The Constitution could not possibly explicate all of the factual circumstances where these rights would apply (and I don't think we would want it to because, given the difficulty in amending it, the Constitution would fast become obsolete). Hence the courts, as they make constitutional law, further explicate how those general principles apply in specific factual circumstances as they arise. And the result is a body of constitutional law as thick as those detailed codes.


The Gay Species said...

As a business person vis-a-vis an attorney, I regarded the U.C.C. as pro-business (which you underscore), but perhaps the "details" I consider generalities (given financial documentation) is probably more specific than a general legal attitude would allow. The U.C.C., as you observe, doesn't proscribe contrary contracts, it merely facilitates the "usual and ordinary course of business." The irony, recited in my case of the repossesed vehicle, is that the conditional sales contract was quite specific, and the court was no less equally negating.

But you cite an degamgoguing approach by the "rightist" judges on the court. I still have no idea of how Thomas comes to the conclusions he does, but I think I have an idea of how Scalia does. As we all know, he subscribes to "orginal intent," the doctrine that the meaning of the Constitution's words must be understood as the framers understood them. Aside from Scalia's telepathy in discerning those intents, and aside from the "intentional fallacy," his adoption of original intent is no less activist than any of his fellow justices. He simply believes that hoisting "orginal intent" obviates any due diligence, other than his reading of the writings and etymologies of the framers' linguistic style. Thomas, apparently, follows in some version of that shadow.

Contrary to deconstructionist, postmodernist, and other literary theories, language is usually stable enough to convey a basic meaning. When the Fourth Amendment proscribes unreasonable warrantless searches, even those of us with an ordinary use of English words and sentences in the 20th C. think we understand what that means. When the Constitution requires "equal protection," I think we know that "separate, but equal" is not equivalent. No one denies that the language evolves, and words used centuries ago may not mean the same today. Cranmer's use of "prevenient" in a collect of the Book of Commom Prayer, means, "to go before." Today, it means to prevent. Fortunately, the OED helps us over those obstacles.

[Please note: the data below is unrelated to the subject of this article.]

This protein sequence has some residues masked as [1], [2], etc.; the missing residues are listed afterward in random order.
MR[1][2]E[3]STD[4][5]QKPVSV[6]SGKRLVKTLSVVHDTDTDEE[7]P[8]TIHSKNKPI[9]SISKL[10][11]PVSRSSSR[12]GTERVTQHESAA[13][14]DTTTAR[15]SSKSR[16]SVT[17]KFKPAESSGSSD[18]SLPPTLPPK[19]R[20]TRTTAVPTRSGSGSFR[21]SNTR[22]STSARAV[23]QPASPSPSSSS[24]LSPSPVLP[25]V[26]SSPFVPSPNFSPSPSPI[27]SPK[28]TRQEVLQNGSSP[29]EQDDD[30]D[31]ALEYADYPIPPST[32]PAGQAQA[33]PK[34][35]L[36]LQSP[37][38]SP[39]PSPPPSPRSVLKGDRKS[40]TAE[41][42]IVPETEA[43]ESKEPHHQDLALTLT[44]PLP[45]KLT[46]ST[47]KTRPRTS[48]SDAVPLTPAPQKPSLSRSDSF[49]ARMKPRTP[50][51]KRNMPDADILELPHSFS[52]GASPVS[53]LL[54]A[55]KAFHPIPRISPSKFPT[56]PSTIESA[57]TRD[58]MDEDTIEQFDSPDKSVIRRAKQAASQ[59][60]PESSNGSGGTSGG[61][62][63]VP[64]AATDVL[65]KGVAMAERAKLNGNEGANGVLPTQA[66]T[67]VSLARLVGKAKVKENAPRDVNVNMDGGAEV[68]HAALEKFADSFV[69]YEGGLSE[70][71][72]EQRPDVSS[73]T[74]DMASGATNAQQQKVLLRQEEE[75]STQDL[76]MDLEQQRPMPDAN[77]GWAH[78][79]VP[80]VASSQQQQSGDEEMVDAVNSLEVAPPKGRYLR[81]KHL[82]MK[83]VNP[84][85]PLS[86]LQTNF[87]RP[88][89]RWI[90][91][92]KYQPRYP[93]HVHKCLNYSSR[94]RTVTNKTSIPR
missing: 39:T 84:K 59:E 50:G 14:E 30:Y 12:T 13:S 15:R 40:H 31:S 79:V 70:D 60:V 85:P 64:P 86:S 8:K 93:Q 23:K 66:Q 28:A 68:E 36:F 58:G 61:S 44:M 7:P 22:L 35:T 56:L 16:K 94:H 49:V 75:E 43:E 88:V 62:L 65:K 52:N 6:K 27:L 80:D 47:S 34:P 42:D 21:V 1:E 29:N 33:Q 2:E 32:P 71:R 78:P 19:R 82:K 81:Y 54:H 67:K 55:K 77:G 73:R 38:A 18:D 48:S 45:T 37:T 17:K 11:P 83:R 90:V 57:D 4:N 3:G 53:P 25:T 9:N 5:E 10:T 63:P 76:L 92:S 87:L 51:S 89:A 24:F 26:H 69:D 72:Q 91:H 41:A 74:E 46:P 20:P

But "unreasonable search and seizure" and "double jeopardy" have not changed that much in two centuries to allow Scalia's dissent in Hamdan. And how many McNichols' trials of terrorism must we endure (federal, state) before double jeopardy isn't a feature? As much as I lament the O. J. nullification, I lament even more the additional "opportunities" to try him in different courts on different counts that amount to the same thing. The entire RICO statutes are an assault on every notion of "innocent until proved guilty," which Scalia has found does not mean the same thing in different courts in different contexts to his "original intent." Sometimes, the words say what they mean, and mean what they say, and appealing to "original intent" is just another form of judicial activism however surreptitious. Scalia apparently thinks the Fourth Amendment means different things when he applies his "original intent." Like the municipal court judge who determined that "contract" is a bank contract to enslave a minority, from which the former slaves must be freed, she too had an "interpretation" that does not fit our ordinary use. It's all judicial activism. Just as GWB thinks "executive privilege" trumps separation of powers, he too has an activist interpretation.

The Founders, Scalia, and every other justice is skirmishing, making up the rules as they go along. But we need to realize that "in order to form a more perfect union" the silly equivalence of separate but equal does not mean equal protection, that unwarranted wiretaps is an unreasonable search and seizure, that no one person is above the law, not even court justices, and especially not presidents. The 200 years after founding counts for something, call it experience, that is a prism to determine whether the founders, we, or anyone has the right grasp of the concepts. All judicial decisions are activist, hopefully, in my view, they are liberal activism, in favor of the Enlightenment principles which the Founders did not fully articulate (e.g., equal protection, due process). The 18th C. experiment was noble, but deficient. As long as we know we still have a "better" union to form, then we might find better solutions. As long as we appeal to our worst instincts, we get "separate but equal" instead of "equal protection." In took the Supreme Court 75 years to discern it was terribly, terribly wrong. And the damage done in those and earlier years cannot be redeemed.

Hopefully, we are all liberal activists, pleading for individual liberty and rights, defending them against every assault, and yearning to form a more perfect union. "Original intent," like all activist theories, is just another petard to delay our full actuality. And the suffering, the injustice, and the immorality cannot be resolved by appeals to tradition, history, and original intent. For back then, slavery was the tradition, it was the history, and it was the intent. And it was sickening then as it is now.

Jonathan said...


However, out of the two, I think Thomas is more likely to embrace the words "original intent." Scalia would argue that he is a strict "textualist," that i,s he is most concerned with what the text says only and is wary of the arguments which would say "but the Framers intended this" when such contradicts what the text of the Constitution (or a statute) says.

He likes to supplement the text with "traditions." Which is odd because the text of the Constitution says noting about supplementing vague parts of it with "tradition."